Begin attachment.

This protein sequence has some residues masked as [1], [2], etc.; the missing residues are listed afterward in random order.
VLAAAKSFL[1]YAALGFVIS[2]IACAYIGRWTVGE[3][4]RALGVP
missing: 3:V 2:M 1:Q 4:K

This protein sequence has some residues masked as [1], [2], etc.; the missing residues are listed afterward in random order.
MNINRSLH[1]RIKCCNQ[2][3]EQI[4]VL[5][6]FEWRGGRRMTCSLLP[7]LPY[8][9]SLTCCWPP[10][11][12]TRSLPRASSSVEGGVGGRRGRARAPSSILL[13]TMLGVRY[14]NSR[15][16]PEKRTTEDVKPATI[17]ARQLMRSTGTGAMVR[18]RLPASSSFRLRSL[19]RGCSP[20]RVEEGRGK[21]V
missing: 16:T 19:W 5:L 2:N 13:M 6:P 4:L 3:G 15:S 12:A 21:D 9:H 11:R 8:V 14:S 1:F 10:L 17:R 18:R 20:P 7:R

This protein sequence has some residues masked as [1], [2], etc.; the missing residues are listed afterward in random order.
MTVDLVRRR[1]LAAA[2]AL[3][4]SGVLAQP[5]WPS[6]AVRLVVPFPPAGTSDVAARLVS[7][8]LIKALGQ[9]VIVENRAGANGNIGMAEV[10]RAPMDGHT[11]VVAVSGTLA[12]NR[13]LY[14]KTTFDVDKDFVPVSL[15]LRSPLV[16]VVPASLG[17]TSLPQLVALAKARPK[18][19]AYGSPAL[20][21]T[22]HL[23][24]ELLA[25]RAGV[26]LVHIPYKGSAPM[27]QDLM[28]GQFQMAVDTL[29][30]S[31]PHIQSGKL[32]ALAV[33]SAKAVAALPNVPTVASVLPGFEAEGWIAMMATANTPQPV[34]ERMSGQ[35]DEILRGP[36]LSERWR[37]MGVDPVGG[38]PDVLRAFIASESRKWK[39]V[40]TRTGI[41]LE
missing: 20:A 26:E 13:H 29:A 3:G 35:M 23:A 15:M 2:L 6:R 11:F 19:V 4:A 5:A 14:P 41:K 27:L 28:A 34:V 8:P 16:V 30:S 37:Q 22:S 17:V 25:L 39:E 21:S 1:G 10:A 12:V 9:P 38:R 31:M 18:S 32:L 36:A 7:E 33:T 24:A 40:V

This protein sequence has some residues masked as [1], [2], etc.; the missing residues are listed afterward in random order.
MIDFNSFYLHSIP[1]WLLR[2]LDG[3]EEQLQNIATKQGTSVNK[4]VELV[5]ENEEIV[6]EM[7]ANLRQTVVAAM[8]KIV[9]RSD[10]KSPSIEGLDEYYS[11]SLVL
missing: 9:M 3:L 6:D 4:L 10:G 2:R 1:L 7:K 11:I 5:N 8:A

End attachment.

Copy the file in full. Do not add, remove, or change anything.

This protein sequence has some residues masked as [1], [2], etc.; the missing residues are listed afterward in random order.
VLAAAKSFL[1]YAALGFVIS[2]IACAYIGRWTVGE[3][4]RALGVP
missing: 3:V 2:M 1:Q 4:K

This protein sequence has some residues masked as [1], [2], etc.; the missing residues are listed afterward in random order.
MNINRSLH[1]RIKCCNQ[2][3]EQI[4]VL[5][6]FEWRGGRRMTCSLLP[7]LPY[8][9]SLTCCWPP[10][11][12]TRSLPRASSSVEGGVGGRRGRARAPSSILL[13]TMLGVRY[14]NSR[15][16]PEKRTTEDVKPATI[17]ARQLMRSTGTGAMVR[18]RLPASSSFRLRSL[19]RGCSP[20]RVEEGRGK[21]V
missing: 16:T 19:W 5:L 2:N 13:M 6:P 4:L 3:G 15:S 12:A 21:D 9:H 11:R 8:V 14:S 1:F 10:L 17:R 18:R 20:P 7:R

This protein sequence has some residues masked as [1], [2], etc.; the missing residues are listed afterward in random order.
MTVDLVRRR[1]LAAA[2]AL[3][4]SGVLAQP[5]WPS[6]AVRLVVPFPPAGTSDVAARLVS[7][8]LIKALGQ[9]VIVENRAGANGNIGMAEV[10]RAPMDGHT[11]VVAVSGTLA[12]NR[13]LY[14]KTTFDVDKDFVPVSL[15]LRSPLV[16]VVPASLG[17]TSLPQLVALAKARPK[18][19]AYGSPAL[20][21]T[22]HL[23][24]ELLA[25]RAGV[26]LVHIPYKGSAPM[27]QDLM[28]GQFQMAVDTL[29][30]S[31]PHIQSGKL[32]ALAV[33]SAKAVAALPNVPTVASVLPGFEAEGWIAMMATANTPQPV[34]ERMSGQ[35]DEILRGP[36]LSERWR[37]MGVDPVGG[38]PDVLRAFIASESRKWK[39]V[40]TRTGI[41]LE
missing: 20:A 26:E 13:H 29:A 3:G 35:M 23:A 15:M 2:L 6:R 11:F 19:V 4:A 5:A 14:P 41:K 27:L 28:A 34:V 8:P 16:V 30:S 37:Q 22:S 17:V 25:L 39:E 21:S 1:G 10:A 12:V 9:P 38:R 31:M 18:S 32:L 36:A 7:E 33:T 24:A 40:V

This protein sequence has some residues masked as [1], [2], etc.; the missing residues are listed afterward in random order.
MIDFNSFYLHSIP[1]WLLR[2]LDG[3]EEQLQNIATKQGTSVNK[4]VELV[5]ENEEIV[6]EM[7]ANLRQTVVAAM[8]KIV[9]RSD[10]KSPSIEGLDEYYS[11]SLVL
missing: 9:M 3:L 6:D 4:L 10:G 2:R 1:L 7:K 11:I 5:N 8:A